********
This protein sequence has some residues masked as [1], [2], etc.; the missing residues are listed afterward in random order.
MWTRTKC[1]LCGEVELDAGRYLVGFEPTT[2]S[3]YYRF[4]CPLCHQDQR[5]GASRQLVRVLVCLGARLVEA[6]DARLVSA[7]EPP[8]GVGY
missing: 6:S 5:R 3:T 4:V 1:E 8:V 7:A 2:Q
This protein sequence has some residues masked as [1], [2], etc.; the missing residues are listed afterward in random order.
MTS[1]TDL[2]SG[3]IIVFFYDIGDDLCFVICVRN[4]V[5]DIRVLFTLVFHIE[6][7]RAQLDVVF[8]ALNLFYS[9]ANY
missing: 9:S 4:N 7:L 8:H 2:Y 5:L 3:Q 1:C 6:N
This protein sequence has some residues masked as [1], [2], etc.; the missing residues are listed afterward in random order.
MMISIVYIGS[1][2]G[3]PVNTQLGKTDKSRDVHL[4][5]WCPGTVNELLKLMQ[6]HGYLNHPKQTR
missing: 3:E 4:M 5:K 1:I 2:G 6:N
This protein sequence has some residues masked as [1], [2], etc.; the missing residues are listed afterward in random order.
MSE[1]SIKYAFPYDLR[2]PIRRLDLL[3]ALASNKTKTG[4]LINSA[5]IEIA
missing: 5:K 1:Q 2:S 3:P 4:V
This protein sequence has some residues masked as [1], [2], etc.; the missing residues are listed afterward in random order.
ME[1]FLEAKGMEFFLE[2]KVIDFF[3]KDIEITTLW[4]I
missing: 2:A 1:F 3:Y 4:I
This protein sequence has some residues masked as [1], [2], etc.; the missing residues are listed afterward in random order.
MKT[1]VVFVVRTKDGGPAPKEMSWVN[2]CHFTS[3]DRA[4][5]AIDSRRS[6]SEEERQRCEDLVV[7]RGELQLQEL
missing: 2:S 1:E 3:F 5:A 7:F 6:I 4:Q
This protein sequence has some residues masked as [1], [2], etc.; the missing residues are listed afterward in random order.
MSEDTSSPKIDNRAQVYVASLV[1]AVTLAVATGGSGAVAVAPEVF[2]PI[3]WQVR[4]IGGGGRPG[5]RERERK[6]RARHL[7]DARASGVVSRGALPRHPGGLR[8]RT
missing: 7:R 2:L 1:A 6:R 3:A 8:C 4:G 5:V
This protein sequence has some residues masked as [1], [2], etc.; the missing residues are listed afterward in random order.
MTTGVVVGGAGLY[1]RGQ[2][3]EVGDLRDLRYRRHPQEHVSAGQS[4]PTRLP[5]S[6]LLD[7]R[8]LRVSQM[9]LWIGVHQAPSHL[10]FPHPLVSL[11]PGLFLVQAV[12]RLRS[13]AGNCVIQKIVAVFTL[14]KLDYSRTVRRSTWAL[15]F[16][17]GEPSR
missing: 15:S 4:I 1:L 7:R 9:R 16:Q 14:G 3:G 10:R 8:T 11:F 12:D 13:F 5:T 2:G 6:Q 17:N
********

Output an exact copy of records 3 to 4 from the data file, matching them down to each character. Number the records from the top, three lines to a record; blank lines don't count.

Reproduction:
This protein sequence has some residues masked as [1], [2], etc.; the missing residues are listed afterward in random order.
MMISIVYIGS[1][2]G[3]PVNTQLGKTDKSRDVHL[4][5]WCPGTVNELLKLMQ[6]HGYLNHPKQTR
missing: 3:E 4:M 5:K 1:I 2:G 6:N
This protein sequence has some residues masked as [1], [2], etc.; the missing residues are listed afterward in random order.
MSE[1]SIKYAFPYDLR[2]PIRRLDLL[3]ALASNKTKTG[4]LINSA[5]IEIA
missing: 5:K 1:Q 2:S 3:P 4:V